W3C home > Mailing lists > Public > public-html-media@w3.org > November 2015

Re: Please squash all commits before merging pull requests

From: Mark Watson <watsonm@netflix.com>
Date: Thu, 5 Nov 2015 12:22:37 -0800
Message-ID: <CAEnTvdA+YmTb9U=q+GEsb4UXXvvYuxDtW+AFPnWLVt9PW6eEaw@mail.gmail.com>
To: David Dorwin <ddorwin@google.com>
Cc: "public-html-media@w3.org" <public-html-media@w3.org>, Matt Wolenetz <wolenetz@google.com>, "Jerry Smith (WINDOWS)" <jdsmith@microsoft.com>
On Thu, Nov 5, 2015 at 11:59 AM, David Dorwin <ddorwin@google.com> wrote:

> Would squashing the branch before rebasing work? That's generally the best
> way (as far as I know) to avoid such issues, but I haven't tried it with
> merges.
>

​I thought that too, but when you look at the log in the branch, the
commits that are unique to the branch are spread all through the history,
interspersed with the main branch commits you have just merged.

As it turned out with PR#87 the conflicts were minor and in several cases
only on index.html.



>
> On Thu, Nov 5, 2015 at 11:47 AM, Mark Watson <watsonm@netflix.com> wrote:
>
>> I find that when following this procedure with a PR / branch which has
>> been kept up-to-date with other changes on gh-pages (via merges into the
>> branch), then the rebase step encounters many conflicts.
>>
>> I think the problem is that rebasing attempts to replay the changes in
>> the branch on the head of gh-pages. The older commits in the branch contain
>> changes against an older version of gh-pages and these do not replay
>> cleanly.
>>
>> Is this expected ? Any ideas how to avoid this ?
>>
>> ...Mark
>>
>> On Mon, Nov 2, 2015 at 12:04 PM, David Dorwin <ddorwin@google.com> wrote:
>>
>>> This is now documented in more detail at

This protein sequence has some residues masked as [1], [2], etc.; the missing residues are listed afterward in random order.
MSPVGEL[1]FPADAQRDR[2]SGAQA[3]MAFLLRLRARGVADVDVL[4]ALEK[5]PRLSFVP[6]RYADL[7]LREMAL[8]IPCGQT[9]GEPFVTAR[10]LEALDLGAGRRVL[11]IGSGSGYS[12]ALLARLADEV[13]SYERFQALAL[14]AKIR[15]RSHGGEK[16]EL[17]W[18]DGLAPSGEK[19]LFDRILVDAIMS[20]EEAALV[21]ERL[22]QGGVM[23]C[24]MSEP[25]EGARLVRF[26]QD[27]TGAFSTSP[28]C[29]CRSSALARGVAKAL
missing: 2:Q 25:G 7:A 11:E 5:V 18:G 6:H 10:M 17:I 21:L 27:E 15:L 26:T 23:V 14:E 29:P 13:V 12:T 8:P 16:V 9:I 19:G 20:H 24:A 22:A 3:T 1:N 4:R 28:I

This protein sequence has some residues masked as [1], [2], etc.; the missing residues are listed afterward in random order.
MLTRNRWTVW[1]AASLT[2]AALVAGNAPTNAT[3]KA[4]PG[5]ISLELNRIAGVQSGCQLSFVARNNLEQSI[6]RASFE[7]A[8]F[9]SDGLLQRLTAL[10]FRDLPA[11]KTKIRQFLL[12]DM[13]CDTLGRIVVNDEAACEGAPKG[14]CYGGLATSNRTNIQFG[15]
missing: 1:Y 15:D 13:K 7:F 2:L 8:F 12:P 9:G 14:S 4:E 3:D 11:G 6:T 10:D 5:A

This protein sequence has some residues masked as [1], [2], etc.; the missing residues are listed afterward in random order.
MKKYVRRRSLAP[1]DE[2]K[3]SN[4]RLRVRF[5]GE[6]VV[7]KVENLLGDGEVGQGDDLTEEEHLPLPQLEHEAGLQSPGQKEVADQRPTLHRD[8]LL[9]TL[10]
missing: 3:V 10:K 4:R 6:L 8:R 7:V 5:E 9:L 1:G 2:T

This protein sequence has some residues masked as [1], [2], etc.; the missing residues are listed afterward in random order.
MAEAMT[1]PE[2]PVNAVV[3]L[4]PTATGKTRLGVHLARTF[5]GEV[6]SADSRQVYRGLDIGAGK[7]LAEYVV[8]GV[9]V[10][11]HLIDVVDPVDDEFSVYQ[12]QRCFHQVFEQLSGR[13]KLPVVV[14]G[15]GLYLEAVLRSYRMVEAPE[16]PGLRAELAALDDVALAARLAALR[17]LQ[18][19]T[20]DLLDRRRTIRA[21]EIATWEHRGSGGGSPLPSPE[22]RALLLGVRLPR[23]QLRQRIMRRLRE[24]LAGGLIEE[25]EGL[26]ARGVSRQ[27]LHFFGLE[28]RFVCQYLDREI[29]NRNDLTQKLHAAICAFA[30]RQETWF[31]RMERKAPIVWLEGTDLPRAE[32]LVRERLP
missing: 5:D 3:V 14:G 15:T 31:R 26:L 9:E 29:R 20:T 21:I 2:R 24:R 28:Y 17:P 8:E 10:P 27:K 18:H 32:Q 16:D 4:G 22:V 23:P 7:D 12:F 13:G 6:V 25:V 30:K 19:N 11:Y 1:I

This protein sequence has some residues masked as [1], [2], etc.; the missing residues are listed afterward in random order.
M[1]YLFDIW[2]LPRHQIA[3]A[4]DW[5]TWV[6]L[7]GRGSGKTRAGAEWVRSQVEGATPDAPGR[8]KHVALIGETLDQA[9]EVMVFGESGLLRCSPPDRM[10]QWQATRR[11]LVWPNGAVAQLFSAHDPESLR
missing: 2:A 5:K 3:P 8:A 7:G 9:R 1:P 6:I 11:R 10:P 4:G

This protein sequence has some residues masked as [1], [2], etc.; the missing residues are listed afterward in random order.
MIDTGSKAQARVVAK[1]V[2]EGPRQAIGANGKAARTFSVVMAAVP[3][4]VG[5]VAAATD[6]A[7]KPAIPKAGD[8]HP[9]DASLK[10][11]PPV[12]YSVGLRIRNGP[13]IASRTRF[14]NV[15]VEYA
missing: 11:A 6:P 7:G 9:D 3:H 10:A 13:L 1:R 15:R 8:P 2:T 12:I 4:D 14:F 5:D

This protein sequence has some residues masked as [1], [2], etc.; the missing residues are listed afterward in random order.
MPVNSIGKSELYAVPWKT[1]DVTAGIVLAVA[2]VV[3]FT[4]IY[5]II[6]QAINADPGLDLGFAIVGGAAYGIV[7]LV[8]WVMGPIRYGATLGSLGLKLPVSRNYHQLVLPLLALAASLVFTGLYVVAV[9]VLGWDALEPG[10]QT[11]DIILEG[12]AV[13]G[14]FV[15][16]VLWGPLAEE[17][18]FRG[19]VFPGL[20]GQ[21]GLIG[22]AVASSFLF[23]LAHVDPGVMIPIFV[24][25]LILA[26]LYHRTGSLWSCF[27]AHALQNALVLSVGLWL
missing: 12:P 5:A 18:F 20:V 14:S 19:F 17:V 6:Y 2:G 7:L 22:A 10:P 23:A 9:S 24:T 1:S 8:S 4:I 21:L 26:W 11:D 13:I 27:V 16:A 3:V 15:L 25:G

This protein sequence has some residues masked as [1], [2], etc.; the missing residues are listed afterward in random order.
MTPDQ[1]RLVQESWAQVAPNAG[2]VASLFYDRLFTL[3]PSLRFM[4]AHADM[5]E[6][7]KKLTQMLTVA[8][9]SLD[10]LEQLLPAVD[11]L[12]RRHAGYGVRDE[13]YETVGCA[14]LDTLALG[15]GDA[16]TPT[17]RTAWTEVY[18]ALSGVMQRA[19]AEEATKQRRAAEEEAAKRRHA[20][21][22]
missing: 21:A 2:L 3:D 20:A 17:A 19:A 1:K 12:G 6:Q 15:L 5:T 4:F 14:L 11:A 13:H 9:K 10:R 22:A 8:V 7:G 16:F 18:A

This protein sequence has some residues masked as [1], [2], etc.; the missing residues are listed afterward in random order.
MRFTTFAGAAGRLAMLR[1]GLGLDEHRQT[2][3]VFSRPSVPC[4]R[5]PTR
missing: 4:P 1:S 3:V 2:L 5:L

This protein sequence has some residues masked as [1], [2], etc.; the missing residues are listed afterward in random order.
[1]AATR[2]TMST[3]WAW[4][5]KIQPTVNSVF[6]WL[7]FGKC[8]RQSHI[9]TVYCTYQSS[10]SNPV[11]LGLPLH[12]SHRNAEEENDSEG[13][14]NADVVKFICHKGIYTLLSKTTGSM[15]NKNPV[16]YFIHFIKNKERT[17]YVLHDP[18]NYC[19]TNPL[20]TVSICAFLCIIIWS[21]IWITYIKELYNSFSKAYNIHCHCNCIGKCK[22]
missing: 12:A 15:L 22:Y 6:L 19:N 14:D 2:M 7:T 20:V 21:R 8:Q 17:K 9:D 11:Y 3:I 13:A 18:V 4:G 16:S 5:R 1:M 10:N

>>> https://github.com/w3c/encrypted-media/blob/gh-pages/TEAM.md
>>>
>>> On Wed, Sep 23, 2015 at 11:52 AM, David Dorwin <ddorwin@google.com>
>>> wrote:
>>>
>>>> I just tested this proposal on a couple of my pull requests. It's
>>>> slightly more work, but it seemed to work well.
>>>>
>>>> The scripts from https://github.com/whatwg/html/blob/master/TEAM.md
>>>> need to be updated to replace "master" with "gh-pages" as below. After
>>>> running "pr <pr#> and pushing, I copied the commit SHA, wrote a comment
>>>> that said "Merged as <SHA>." and clicked the "Close pull request" button to
>>>> post that comment.
>>>>
>>>>
>>>> pr () {
>>>>   git fetch origin refs/pull/$1/head:refs/remotes/origin/pr/$1 --force
>>>>   git checkout -b pr/$1 origin/pr/$1
>>>>   git rebase gh-pages
>>>>   git checkout gh-pages
>>>>   git merge pr/$1 --ff-only
>>>> }
>>>>
>>>> mypr () {
>>>>   git checkout $1
>>>>   git rebase gh-pages
>>>>   git push origin $1 --force
>>>>   git checkout gh-pages
>>>>   git merge $1 --ff-only
>>>> }
>>>>
>>>> On Fri, Sep 11, 2015 at 11:50 AM, David Dorwin <ddorwin@google.com>
>>>> wrote:
>>>>
>>>>> *New proposal:* Use the same process being followed for the HTML spec
>>>>> <https://github.com/whatwg/html> as documented at
>>>>> https://github.com/whatwg/html/blob/master/TEAM.md.
>>>>>
>>>>> Most importantly, "The green button shall not be pushed. Each change
>>>>> needs to result in a single commit on the master branch, with no merge
>>>>> commits." The page provides some scripts that are useful for manually
>>>>> merging pull requests. These appear to preserve the original author while
>>>>> adding a single commit as can be seen at
>>>>> https://github.com/whatwg/html/commits/master.
>>>>>
>>>>> For pull requests with multiple commits, squashing with git rebase -i
>>>>> may still be required after running the pr script.
>>>>>
>>>>>
>>>>> *Background/Motivation*
>>>>>
>>>>> After following the previous proposal, Mark wrote
>>>>> <https://github.com/w3c/encrypted-media/issues/86#issuecomment-139569822>
>>>>> :
>>>>>
>>>>>> Hmm, whilst there is only one commit in the PR, I see two in the main
>>>>>> repository now it is merged - the commit from the PR and the merge. Is that
>>>>>> correct ?
>>>>>>
>>>>>
>>>>> He's referring to this:
>>>>>
>>>>>    1. [image: @mwatson2] <https://github.com/mwatson2>
>>>>>
>>>>>    Merge pull request
>>>>>    <https://github.com/w3c/encrypted-media/commit/49b98d2d77a63b1d3bb99d8a122b5370f709f870>
>>>>>     #90 <https://github.com/w3c/encrypted-media/pull/90> from
>>>>>    mwatson2/issue-86
>>>>>    <https://github.com/w3c/encrypted-media/commit/49b98d2d77a63b1d3bb99d8a122b5370f709f870>
>>>>>     … <https://github.com/w3c/encrypted-media/commits/gh-pages#>
>>>>>    mwatson2
>>>>>    <https://github.com/w3c/encrypted-media/commits/gh-pages?author=mwatson2> authored 3
>>>>>    hours ago
>>>>>    49b98d2